Diversity

Twenty-five years ago when I decided to move to Oregon, my whole family objected to the ‘crazy’ idea. I met a new in-law at the wedding. He earnestly shook my hands (happy to know you) and immediately lifted his eyebrows in uncertainty when Oregon was mentioned. “Oregon? will I ever go there?”

Oregon is close to my California siblings and a natural and peaceful place to be. That’s all I knew. Honestly, I also had my doubt and a small degree of uncertainty and fear. Having been traveling all over the countries on business in my youth, I was so used to be the minority. But living is not the same as visiting.

The proof is, I am still here after 25 years and I am still loving Oregon. Eugene is legally defined as a city. She might be a small town in the eyes of New Yorkers, but the size does not impact the growth of diversity. I smile whenever I see cultural integration, the Westerners are engaging in Eastern art.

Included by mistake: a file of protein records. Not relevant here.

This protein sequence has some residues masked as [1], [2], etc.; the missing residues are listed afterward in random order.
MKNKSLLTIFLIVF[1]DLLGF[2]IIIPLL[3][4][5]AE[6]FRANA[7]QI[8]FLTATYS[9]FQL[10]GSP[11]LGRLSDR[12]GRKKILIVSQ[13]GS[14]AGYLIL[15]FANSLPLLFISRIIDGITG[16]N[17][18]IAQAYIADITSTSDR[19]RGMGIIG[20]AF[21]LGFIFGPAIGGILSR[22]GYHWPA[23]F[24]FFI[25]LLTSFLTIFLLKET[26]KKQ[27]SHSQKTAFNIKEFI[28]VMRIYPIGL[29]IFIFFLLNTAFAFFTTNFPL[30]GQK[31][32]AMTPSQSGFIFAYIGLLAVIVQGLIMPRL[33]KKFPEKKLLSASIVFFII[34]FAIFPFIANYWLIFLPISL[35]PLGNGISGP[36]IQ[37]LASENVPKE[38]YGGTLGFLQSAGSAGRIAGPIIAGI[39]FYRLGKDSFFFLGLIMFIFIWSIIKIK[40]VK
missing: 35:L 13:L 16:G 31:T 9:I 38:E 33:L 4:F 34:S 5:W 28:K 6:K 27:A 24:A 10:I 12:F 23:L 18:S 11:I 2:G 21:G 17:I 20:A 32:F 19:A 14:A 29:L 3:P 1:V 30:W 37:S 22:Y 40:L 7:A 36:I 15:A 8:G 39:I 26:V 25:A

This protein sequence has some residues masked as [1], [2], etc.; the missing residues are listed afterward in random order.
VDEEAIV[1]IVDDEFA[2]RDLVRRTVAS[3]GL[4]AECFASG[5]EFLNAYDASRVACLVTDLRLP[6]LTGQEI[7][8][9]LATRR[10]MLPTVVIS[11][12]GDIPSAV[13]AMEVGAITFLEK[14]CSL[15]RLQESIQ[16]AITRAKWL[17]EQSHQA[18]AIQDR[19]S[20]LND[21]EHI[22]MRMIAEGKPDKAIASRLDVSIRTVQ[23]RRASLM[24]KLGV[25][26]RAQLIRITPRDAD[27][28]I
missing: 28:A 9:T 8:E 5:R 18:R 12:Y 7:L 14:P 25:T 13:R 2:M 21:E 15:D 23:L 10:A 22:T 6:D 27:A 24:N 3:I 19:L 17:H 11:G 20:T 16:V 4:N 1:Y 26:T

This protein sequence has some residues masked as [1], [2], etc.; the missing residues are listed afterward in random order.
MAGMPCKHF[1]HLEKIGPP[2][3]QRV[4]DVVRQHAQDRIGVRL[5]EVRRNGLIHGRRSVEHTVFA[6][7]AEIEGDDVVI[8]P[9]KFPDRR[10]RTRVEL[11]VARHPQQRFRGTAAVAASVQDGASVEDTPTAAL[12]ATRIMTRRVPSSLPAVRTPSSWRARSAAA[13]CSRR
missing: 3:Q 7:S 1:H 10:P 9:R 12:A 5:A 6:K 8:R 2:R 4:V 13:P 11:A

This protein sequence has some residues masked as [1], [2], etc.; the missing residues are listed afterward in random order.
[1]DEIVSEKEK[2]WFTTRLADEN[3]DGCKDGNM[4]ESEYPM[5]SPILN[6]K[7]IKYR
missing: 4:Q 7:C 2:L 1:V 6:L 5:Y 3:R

It’s entertaining and joyful to see Caucasian kids dressed like Asians.  Colors are always wonderful, but the traditional fan adds its magic. Not just for curiosity, more Caucasian kids are learning Chinese Kong-Fu which cultivates strength, resistance, and practical self-defense skills. And, for the photographer, the motion blur created by the dance and kong-fu performance is very interesting.

 

If not for the annual Asian Celebration (the 32nd), I won’t have any idea about the varieties of ethnic groups living in town. People are so friendly and neighborly here. I have never felt that I am a minority. I am simply part of the community.

My goal of writing these blogs is to unveil the mystery of Oregon living and share with you what we do, where we go and daily life in general.

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